The Harrison Hut is hard to work on for a variety of reasons: the grizzlies, geological instability, logging, locked gates, and mostly, a lot of regulations. No doubt the regulators will tell us that their regulations have been very wise, as nobody has been killed by grizzlies, geological instability, or loggers, or at least if they were, nobody told me. We are allowed to do two trips per year to maintain the trail and the hut, as long as we don’t actually have any fun. Meager hot springs would be fun, so don’t even think of going there.
There was a lot of pent-up demand for this trip and Haley, our trip organizer, did a lot of work, including driving to Squamish early to get the keys to the gates. The permits (all five pages) said that we were allowed only four cars, and somehow Haley decided that meant 12 people. We had a lot of work to do so we wanted tough keen people and I knew I wasn’t tough so I was not among The Chosen. Then she expanded the trip to 16 people, and still I was not among The Chosen. So I decided I didn’t really want to go, anyway. Then she expanded the trip to four carloads of 5 people each, and suddenly I was among The Chosen. I got to ride in the VIP car with the President, the Past President (Haley), the Treasurer, and our driver was the legendary Jeff Mottershed.
The Work: We had about 6 kms of trail to maintain, but Jeff had already been up there previously with his chain saw and had removed trees across the trail. The trail marker team was to adjust trail markers so we could see them, so they weren’t on dead trees lying on the ground, and so on. They did a brilliant job and managed to totally destroy a hammer. Others of the trail crew were out there trimming blueberry bushes and the occasional devil’s club. When we got up to the hut a bunch of marmot-proofers stacked a great many rocks around the hut to keep the marmots from eating through the plywood floor. People kept asking if we had accidentally trapped the marmots in the “basement” but we knew they were in their summer residence, not in the basement. Sunday morning Jeff assembled the multitude and explained solemnly how we had to move the outhouse, we weren’t to fall into the poop in the old outhouse hole, how marmots like to eat poop and urine-soaked plywood so we were to do an exceptional job of marmot-proofing the outhouse. This was done. We didn’t need to cut firewood because Jeff had already done that on a previous trip. A lot of “spring cleaning” got done, like hauling down half full cans of paint, a residential grade door, and other construction debris. Finally we got to the crux move of the trip. Jeff had built a bridge across Barr Creek, and the next year he had reinforced it, but it had been wiped out by snow load or maybe a bear crossing it. There was a sign warning people to not overload the bridge but bears don’t read signs. Jeff’s #3 bridge is steel and is so heavy it took two helicopter flights to install it. The crux move was to remove the old bridge. How do you cut up an old aluminum bridge? With Jeff’s chainsaw, producing lovely aluminum sawdust. The crew was competing for the privilege of carrying down pieces of bridge, and the assorted junk made a nice addition to Jeff’s vehicle.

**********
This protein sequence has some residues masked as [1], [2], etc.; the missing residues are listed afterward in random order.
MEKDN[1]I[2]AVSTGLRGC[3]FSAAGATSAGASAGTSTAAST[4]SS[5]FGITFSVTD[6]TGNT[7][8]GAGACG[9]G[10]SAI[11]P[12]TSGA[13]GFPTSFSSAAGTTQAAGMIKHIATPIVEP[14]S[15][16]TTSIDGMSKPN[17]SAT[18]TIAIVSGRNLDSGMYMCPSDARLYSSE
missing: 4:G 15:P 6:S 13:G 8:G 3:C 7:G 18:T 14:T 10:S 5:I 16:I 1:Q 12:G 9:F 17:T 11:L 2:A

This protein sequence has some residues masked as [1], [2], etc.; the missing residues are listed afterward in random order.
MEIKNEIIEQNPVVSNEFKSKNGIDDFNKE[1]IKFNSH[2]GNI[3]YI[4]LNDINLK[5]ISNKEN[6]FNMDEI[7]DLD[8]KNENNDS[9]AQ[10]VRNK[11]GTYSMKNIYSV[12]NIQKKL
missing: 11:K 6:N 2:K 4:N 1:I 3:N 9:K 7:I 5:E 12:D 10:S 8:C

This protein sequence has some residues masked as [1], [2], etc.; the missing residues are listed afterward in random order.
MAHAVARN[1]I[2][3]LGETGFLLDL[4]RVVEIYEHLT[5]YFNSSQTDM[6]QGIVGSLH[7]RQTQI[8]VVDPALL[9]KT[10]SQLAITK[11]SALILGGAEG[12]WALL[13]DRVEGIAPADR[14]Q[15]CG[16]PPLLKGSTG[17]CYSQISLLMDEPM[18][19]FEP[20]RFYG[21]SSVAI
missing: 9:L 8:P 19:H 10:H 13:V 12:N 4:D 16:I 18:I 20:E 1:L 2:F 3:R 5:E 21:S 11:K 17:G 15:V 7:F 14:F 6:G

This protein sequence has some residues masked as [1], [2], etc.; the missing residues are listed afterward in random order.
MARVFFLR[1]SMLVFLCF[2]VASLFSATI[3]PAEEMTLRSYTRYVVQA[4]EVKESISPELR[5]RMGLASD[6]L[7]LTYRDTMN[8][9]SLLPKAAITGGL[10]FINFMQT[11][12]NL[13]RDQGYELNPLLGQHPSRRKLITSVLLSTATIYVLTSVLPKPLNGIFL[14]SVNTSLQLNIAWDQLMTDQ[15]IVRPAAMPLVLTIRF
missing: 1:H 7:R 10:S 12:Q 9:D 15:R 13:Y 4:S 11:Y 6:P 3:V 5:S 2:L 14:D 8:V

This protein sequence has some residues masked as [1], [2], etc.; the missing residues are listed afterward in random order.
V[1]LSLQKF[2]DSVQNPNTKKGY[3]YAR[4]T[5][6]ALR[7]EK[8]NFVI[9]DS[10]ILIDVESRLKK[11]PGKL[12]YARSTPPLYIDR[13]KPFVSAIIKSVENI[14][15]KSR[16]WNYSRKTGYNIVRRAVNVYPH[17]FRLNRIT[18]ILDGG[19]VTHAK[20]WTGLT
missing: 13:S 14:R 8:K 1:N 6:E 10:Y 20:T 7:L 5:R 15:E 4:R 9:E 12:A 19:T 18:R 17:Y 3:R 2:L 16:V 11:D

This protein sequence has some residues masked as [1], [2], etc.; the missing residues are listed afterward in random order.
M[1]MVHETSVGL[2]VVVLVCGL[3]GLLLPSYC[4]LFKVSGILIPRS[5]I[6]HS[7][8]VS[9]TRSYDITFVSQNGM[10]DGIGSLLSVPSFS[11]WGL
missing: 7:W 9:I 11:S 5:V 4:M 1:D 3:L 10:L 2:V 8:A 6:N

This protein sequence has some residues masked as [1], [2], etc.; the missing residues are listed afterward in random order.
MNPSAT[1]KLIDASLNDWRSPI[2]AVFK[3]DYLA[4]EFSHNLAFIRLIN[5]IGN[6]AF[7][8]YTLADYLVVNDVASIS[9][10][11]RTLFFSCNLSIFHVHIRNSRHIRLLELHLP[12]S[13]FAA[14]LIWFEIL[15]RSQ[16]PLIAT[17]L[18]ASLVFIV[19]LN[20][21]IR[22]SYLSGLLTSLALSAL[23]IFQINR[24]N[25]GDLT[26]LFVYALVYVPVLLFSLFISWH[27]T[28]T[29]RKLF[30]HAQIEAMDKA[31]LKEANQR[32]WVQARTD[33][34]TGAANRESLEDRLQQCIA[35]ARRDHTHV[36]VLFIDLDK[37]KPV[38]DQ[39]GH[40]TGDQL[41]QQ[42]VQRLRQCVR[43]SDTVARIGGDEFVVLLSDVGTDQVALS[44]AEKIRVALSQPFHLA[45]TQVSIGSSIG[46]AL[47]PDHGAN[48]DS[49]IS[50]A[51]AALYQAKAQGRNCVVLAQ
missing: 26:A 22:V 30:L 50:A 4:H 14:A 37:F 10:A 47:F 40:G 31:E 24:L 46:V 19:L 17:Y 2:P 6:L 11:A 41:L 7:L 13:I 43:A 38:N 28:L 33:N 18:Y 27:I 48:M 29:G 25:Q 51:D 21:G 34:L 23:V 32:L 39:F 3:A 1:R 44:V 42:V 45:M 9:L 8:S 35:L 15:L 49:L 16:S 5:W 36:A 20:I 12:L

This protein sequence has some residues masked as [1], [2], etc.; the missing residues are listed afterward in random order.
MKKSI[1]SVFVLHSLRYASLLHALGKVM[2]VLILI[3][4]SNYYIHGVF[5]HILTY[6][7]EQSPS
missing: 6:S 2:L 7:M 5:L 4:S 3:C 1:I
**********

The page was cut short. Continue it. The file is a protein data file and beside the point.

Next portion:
The crew was very keen and worked very hard, but what did I accomplish? Not much. I polished the brass plaque which said that the hut is a memorial to Julian Harrison. I found a piece of string to hold the door open, so that the sun would shine into the hut. I tested the solar light. I demonstrated the Coleman white gas stove still works OK. Two years ago the club was replacing the white gas stoves with propane stoves, but now it seems they are going back to white gas. I tested the new outhouse hole. While going up the steep trail near the hut I asked myself why I keep doing this stuff, because three years ago I decided I was just going to do hot springs, car camping, and eating pumpkin pie. But the hut looked so beautiful in the light of the full moon that to me it made the whole trip worth while.
Besides, the best trip of my life was to the Harrison Hut. You can read all about it at